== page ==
During early reopening, when the building was for the first time prepared for the distancing measures, with arrows on the floor for each class, the children’s cooperation was perceived to involve a level of anxiety (“You saw the fear in the eyes of some”), which later on decreased:

“Some which can barely walk up the stairs, because their legs are too short as first graders, but in NO WAY wanted to touch the handrails. So they struggled their way up, filled with effort and torment. Other sixth-graders, which are very anxious. One could also see their fear very visibly.”

In addition, school leaders reflect on the new conditions and how these may affect the children. The conditions are marked by a “lot of lessons and regulations” as well as a lack of extracurricular activities, festivals, and “school as a habitat, which promote children’s well-being. Within these conditions, children are perceived to cooperate: “Everything is strictly arranged and regulated. Children join in really well, but […] I can sense that they are missing this [extra-curricular school life, inserted by author].” The leader of school C reflects whether the strong structures and rules may also have had a positive impact on children, giving them “support.” Furthermore, the reduction of academic demands was seen as positive for the children.

Children Flourish in Small Groups and Individual Settings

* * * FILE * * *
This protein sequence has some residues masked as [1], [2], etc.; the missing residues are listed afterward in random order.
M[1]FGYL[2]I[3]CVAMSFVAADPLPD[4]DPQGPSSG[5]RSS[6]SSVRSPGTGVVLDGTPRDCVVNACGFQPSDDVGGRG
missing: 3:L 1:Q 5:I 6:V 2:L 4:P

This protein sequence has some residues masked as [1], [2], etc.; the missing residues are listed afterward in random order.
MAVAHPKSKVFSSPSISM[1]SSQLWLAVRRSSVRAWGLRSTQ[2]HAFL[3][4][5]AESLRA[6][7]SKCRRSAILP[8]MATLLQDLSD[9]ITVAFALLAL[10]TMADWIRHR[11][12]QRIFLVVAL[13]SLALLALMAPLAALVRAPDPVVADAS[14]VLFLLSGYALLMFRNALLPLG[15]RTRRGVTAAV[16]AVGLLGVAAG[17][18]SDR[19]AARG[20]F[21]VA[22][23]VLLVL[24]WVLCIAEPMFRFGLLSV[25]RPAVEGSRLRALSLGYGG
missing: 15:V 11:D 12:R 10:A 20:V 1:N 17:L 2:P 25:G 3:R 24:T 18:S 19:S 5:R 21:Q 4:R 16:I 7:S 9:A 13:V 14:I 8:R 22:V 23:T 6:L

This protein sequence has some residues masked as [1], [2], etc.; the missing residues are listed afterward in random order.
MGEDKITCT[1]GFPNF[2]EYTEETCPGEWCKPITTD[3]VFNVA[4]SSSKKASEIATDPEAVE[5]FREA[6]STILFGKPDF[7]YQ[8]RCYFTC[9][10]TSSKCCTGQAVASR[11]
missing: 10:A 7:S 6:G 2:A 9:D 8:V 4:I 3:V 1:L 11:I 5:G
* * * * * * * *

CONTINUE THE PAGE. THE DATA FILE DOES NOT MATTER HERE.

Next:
Next to distancing measures and the loss of extracurricular school life, there were also positive changes for children. A consistent and prominent theme which surfaced across all professions was the observation that the students profited from the small group settings. As one teacher puts it: The children “felt seen! […] It was simply great to witness this, they really flourished.” Accordingly, also the more individualized settings in after-school work were appreciated, as a child-care worker highlights: “They will NEVER have a better learning environment.” Interestingly, even in virtual settings during lockdown, which also encompassed smaller groups or one-on-one settings, teachers reported to perceive “each individual learning progress more intensely.” For pedagogues, this was such “a beautiful experience” that they prefer to continue their work in these small group settings. As a teacher recounts: “We went to the school leaders and told them: ‘What we take out of this: Small groups are useful.’” A child-care worker decided for the ongoing school year to change her work profile in order to continue the individual support, “Because the children can’t receive more from me than in this unblocked, unburdened environment.” Congruently, school leaders express their appreciation for small group sizes: “It was beautiful to see how children develop differently in this small group. […] I found that VERY impressive.” In particular, the interviewees express that the small groups—and feeling seen by the pedagogues—affect children’s social roles in the classroom in positive ways (see Calm Children More Visible, Others Totally Gentle). These results add to the findings of improved student contact in online settings during lockdown (Bergdahl and Nouri, 2020), highlighting that small classrooms are contributing to positive climate and teacher–student relationships (Calm Children More Visible, Others Totally Gentle).